On Sunday, November 12, 2017 ten more works were awarded purchase recognition. I am thrilled to announce there is another hooked piece in the permanent collection: Progress in the Mountains, Susan L Feller, Augusta, WV.

The exhibit is on public display through February 11 at the Art Museum of WVU, One Fine Arts Drive, Morgantown, WV. The award winners will next be displayed at the State Museum gallery and then become part of the archives.

Just think 50 years from now someone will research the collection to find and study my hooked runner for materials, techniques of dyeing and hooking, and respond to my design just as I did the rug from 1968. One difference is I have documented my process, written articles, continue to record and publish the tools and materials I use and contribute these to the archives at the Museum. The McDonald Sisters work does not have these answers compiled as conveniently for research. A lesson I learned to rectify because of my frustration after seeing that rug and label on display and asking who were these ladies? Why did they mimic rughooking with their needle, thread and fabric strips? What inspired their designs and development of product?

It seems I can now say I too am part of the generations of rughooking craft makers. And that makes me happy pulling new loops.

Educating about Craft

The responsibility of craftspeople is to pass on their skills. Educating is a goal of all rug hooking organizations. During the ATHA Bi-Ennial in Cleveland, OH a panel addressed opportunities for individual members and groups to EDUCATE. Representing the internationals I collected the following stories.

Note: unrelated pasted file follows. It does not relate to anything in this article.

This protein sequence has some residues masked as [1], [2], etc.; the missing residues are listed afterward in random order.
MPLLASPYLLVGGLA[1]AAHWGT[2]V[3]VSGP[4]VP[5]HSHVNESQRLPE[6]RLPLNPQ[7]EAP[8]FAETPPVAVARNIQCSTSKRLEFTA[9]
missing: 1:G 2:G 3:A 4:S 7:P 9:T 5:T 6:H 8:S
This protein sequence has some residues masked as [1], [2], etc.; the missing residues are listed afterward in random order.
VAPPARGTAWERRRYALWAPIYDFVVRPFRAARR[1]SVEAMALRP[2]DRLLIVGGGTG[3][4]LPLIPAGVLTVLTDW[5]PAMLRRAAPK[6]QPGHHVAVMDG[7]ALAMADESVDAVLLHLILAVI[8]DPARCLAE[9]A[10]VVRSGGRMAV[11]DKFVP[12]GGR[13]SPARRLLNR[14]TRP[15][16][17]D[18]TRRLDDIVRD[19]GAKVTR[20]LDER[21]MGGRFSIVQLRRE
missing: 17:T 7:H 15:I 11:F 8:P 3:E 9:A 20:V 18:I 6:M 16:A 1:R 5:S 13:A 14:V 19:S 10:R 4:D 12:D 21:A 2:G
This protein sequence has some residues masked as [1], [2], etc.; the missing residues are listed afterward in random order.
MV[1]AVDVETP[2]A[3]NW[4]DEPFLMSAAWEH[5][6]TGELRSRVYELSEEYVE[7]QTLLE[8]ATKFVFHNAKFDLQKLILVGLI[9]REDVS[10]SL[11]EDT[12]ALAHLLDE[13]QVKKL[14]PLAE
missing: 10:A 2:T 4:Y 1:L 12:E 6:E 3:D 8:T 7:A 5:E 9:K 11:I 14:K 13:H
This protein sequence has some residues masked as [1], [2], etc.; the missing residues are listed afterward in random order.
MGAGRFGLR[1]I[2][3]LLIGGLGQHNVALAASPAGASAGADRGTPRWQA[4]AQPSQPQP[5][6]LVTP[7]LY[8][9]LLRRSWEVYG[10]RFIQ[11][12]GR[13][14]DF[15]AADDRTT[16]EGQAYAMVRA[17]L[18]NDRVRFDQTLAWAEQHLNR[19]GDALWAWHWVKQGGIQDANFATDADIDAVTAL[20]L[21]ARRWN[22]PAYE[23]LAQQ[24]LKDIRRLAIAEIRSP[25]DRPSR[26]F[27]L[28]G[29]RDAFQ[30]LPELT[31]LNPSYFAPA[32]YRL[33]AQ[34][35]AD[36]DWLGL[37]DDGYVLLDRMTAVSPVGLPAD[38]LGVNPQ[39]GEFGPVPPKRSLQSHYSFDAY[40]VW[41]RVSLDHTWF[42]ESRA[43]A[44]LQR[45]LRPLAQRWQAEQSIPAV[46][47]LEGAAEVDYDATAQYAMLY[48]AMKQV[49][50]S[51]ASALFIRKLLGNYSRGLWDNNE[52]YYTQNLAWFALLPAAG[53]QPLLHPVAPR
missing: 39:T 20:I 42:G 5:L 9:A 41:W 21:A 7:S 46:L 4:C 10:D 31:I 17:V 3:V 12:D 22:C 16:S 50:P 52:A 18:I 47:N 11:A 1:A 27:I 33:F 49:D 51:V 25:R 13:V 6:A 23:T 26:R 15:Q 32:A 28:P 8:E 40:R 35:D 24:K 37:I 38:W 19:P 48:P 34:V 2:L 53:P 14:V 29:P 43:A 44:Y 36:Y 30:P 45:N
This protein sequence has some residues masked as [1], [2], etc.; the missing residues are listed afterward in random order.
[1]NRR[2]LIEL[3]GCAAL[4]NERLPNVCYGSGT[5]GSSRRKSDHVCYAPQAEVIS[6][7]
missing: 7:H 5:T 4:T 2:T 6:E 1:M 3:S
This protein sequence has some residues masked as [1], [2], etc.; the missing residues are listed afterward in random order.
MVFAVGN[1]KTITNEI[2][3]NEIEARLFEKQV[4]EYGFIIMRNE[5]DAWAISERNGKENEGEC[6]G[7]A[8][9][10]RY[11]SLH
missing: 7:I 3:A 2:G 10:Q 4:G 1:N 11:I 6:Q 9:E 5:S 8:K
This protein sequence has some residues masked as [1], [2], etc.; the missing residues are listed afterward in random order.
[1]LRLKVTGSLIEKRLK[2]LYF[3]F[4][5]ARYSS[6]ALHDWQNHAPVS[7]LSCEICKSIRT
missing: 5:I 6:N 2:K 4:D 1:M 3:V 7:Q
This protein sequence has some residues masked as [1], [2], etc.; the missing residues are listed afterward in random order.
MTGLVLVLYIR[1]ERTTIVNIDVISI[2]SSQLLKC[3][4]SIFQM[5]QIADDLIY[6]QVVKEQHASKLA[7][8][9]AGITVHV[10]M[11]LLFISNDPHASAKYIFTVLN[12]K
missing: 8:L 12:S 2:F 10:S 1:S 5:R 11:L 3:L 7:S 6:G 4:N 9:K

The Australian Rugmakers Guild connects their vast membership using cyberspace, local groups and conferences in different parts of the country. Click on the name of the guild and sign up for their posts. Bec Andersen conducted another community art project. This time with adults for a community center. Three panels were designed and punched then installed.

Yarrabilba Community Centre in 2017. The images of the panels were conceptualised by a group of children using stories of Yarrabilba past and present as inspiration.

Norma Hatchett worked with seniors, the blind and children, her projects are described and photographs in the Oct/Nov/Dec 2013 Newsletter of the Guild on pages 9 and 10 and featured in an article by Josephine Franco in Sept/Oct 2012 Rug Hooking Magazine

Cherished Memories, Childhood Dreams, 10′ x 4′, yarn hooked on hessian with a speed needle.  Designed by Norma Hatchett and created by residents at an Australian hostel for patients with dementia.

Sue Girak is currently coordinating a project to bring awareness of waste products to students. She and her partner are surveying participants through the process, documenting their reactions to materials selected (plastic grocery bags, t-shirts, recycled fabric), methods used to hooked/prod/punch these, personal feelings of waste. A public display of several 6 foot tall fiber footprints will culminate their research. Although this is based in Perth, West Australia our conversation opened an invitation for a US or Canadian group to participate. If seriously interested contact Sue for a survey and parameters (her email is in the attached description)  Walking Together with Pride, Perth, Australia. The Wanneroo Rugmakers have joined in and are using plastic bags and prodding them into two larger than life footprints.